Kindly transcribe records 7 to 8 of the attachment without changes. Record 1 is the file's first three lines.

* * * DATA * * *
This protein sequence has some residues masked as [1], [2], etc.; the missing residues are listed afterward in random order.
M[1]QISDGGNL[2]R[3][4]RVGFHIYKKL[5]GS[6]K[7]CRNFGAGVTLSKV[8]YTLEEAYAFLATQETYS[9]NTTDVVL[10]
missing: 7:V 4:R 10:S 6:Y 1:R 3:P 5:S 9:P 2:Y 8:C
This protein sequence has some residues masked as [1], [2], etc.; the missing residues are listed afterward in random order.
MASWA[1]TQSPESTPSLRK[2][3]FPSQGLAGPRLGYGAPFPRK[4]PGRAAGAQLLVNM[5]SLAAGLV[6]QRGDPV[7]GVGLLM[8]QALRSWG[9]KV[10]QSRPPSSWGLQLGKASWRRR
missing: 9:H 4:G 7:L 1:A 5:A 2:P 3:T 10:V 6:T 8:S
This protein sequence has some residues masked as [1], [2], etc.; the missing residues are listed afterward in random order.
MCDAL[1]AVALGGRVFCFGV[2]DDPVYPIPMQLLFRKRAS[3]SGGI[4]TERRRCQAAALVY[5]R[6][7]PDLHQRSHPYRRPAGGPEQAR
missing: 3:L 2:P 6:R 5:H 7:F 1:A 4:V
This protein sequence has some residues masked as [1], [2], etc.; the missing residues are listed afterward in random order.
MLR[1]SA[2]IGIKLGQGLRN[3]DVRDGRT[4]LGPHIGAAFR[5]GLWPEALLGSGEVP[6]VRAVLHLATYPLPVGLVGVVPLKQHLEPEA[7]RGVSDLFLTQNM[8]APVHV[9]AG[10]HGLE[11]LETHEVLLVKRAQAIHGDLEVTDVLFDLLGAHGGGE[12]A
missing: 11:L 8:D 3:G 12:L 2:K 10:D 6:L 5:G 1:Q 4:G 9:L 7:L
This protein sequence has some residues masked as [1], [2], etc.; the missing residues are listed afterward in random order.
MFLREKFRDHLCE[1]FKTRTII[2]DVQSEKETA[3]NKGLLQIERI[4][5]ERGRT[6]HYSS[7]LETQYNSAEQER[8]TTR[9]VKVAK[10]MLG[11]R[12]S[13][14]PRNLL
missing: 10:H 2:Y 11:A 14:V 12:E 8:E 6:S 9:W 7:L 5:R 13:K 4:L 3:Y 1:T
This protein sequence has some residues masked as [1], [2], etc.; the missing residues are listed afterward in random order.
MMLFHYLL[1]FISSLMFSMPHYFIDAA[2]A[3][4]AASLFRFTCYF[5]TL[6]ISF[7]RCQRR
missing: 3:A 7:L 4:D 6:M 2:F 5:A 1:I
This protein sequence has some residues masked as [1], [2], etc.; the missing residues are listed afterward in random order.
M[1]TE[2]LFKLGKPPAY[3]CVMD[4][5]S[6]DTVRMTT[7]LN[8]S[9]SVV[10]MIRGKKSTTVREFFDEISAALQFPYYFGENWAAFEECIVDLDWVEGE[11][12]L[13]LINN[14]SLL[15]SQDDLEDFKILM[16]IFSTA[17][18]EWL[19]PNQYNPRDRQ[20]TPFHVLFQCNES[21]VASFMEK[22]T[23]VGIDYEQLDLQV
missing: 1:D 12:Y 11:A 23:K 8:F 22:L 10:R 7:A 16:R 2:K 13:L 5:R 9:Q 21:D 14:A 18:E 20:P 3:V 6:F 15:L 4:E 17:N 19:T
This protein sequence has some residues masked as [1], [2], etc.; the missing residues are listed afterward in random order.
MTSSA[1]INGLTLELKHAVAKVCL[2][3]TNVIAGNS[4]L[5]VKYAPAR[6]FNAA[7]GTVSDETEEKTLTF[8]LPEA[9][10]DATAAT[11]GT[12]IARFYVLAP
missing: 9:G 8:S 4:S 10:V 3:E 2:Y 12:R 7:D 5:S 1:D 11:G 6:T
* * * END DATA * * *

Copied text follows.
This protein sequence has some residues masked as [1], [2], etc.; the missing residues are listed afterward in random order.
M[1]TE[2]LFKLGKPPAY[3]CVMD[4][5]S[6]DTVRMTT[7]LN[8]S[9]SVV[10]MIRGKKSTTVREFFDEISAALQFPYYFGENWAAFEECIVDLDWVEGE[11][12]L[13]LINN[14]SLL[15]SQDDLEDFKILM[16]IFSTA[17][18]EWL[19]PNQYNPRDRQ[20]TPFHVLFQCNES[21]VASFMEK[22]T[23]VGIDYEQLDLQV
missing: 1:D 12:Y 11:A 23:K 8:F 22:L 10:R 7:A 16:R 2:K 13:L 5:R 9:Q 21:D 14:A 18:E 20:P 3:V 6:F 15:L 4:E 17:N 19:T
This protein sequence has some residues masked as [1], [2], etc.; the missing residues are listed afterward in random order.
MTSSA[1]INGLTLELKHAVAKVCL[2][3]TNVIAGNS[4]L[5]VKYAPAR[6]FNAA[7]GTVSDETEEKTLTF[8]LPEA[9][10]DATAAT[11]GT[12]IARFYVLAP
missing: 9:G 8:S 4:S 10:V 3:E 2:Y 12:R 7:D 5:S 1:D 11:G 6:T